Churchill's Hellraisers: The Thrilling Secret WW2 Mission to Storm a Forbidden Nazi Fortress (Paperback)
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Perfect for fans of Erik Larsen’s The Splendid and Vile and Alex Kershaw’s The Forgotten 500, #1 international bestselling and award-winning war reporter Damien Lewis captivates with this thrilling account of one of WWII’s most daring raids—the untold story of the heroic hellraisers who stormed a Nazi fortress and helped turn the tide of the war. Bracingly tense, brilliantly researched, and truly unforgettable, Churchill’s Hellraisers is a must-have for every World War II library.
From award-winning war reporter Damien Lewis, the untold story of the heroic hellraisers who stormed a Nazi fortress—in one of the most daring raids of World War II...
Winter, 1944. Allied forces have liberated most of Axis-occupied Italy—with one crucial exception: the Nazi headquarters north of the Gothic Line. Heavily guarded and surrounded by rugged terrain, the mountain fortress is nearly impenetrable. But British Prime Minister Winston Churchill is determined to drive a dagger into the “soft underbelly of Europe.” The Allied’s plan: drop two paratroopers into the mountains—and take the fortress by storm...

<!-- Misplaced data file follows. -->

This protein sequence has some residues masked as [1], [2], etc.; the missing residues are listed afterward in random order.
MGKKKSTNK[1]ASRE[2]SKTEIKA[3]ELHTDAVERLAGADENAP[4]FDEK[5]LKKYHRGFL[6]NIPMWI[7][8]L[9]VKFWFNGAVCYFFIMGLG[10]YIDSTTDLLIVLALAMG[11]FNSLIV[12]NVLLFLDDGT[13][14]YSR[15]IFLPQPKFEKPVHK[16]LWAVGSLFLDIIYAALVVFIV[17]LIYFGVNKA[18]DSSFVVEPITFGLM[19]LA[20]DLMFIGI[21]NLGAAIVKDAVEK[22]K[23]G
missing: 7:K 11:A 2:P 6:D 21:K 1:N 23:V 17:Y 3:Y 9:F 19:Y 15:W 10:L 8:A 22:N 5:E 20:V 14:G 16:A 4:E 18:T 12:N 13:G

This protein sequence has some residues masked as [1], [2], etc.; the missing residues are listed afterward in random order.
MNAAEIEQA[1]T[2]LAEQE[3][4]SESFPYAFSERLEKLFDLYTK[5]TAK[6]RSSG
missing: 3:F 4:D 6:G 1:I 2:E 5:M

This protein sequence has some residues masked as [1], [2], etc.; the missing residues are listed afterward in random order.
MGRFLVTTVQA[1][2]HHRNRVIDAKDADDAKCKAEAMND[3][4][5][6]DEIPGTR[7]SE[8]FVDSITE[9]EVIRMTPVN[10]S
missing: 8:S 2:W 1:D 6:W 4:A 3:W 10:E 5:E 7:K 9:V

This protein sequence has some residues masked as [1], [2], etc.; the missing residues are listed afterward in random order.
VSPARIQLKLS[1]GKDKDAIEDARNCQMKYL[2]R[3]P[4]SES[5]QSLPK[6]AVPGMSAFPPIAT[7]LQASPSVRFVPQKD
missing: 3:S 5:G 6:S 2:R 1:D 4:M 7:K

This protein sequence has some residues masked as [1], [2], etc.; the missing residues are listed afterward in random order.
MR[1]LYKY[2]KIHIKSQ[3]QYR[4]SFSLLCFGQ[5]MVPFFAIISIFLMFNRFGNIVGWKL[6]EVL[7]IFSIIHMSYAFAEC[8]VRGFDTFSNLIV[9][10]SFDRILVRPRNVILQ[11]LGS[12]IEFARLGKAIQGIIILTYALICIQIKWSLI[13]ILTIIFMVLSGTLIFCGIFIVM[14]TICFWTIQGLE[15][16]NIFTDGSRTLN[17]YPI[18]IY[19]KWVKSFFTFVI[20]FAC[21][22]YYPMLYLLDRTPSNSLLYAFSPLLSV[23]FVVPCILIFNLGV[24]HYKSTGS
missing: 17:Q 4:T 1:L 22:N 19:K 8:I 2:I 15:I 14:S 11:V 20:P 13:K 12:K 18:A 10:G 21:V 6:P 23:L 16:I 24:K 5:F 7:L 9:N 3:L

The two brave men knew the risks involved, so they recruited an equally fearless team: Italian resistance fighters, escaped POWs, downed US airmen, even a bagpipe-playing Scotsman known as “The Mad Piper.” Some had little military training, but all were willing to fight to the death to defeat the Nazi enemy. Ultimately, the mission that began in broad daylight, in the enemy’s line of fire, would end one of the darkest chapters in history—through the courage and conviction of the unsung heroes who dared the impossible...
“One of the most dangerous and effective attacks ever undertaken by this Regiment against the enemy.” —Lt Col Robert Walker-Brown, MBE DSO, senior SAS commander
About the Author
Damien Lewis is an award-winning historian, war reporter, and bestselling author. He spent over two decades reporting from war, disaster, and conflict zones around the world, winning numerous awards. He has written more than a dozen books about World War II, including The Ministry for Ungentlemanly Warfare, The Dog Who Could Fly, SAS Ghost Patrol, and The Nazi Hunters. His work has been published in over forty languages, and many of his books have been made, or are being developed, as feature films, TV series, or as plays for the stage. Lewis is a Fellow of the Winston Churchill Memorial Trust, and a Fellow of the Royal Geographical Society. Visit him online at DamienLewis.com.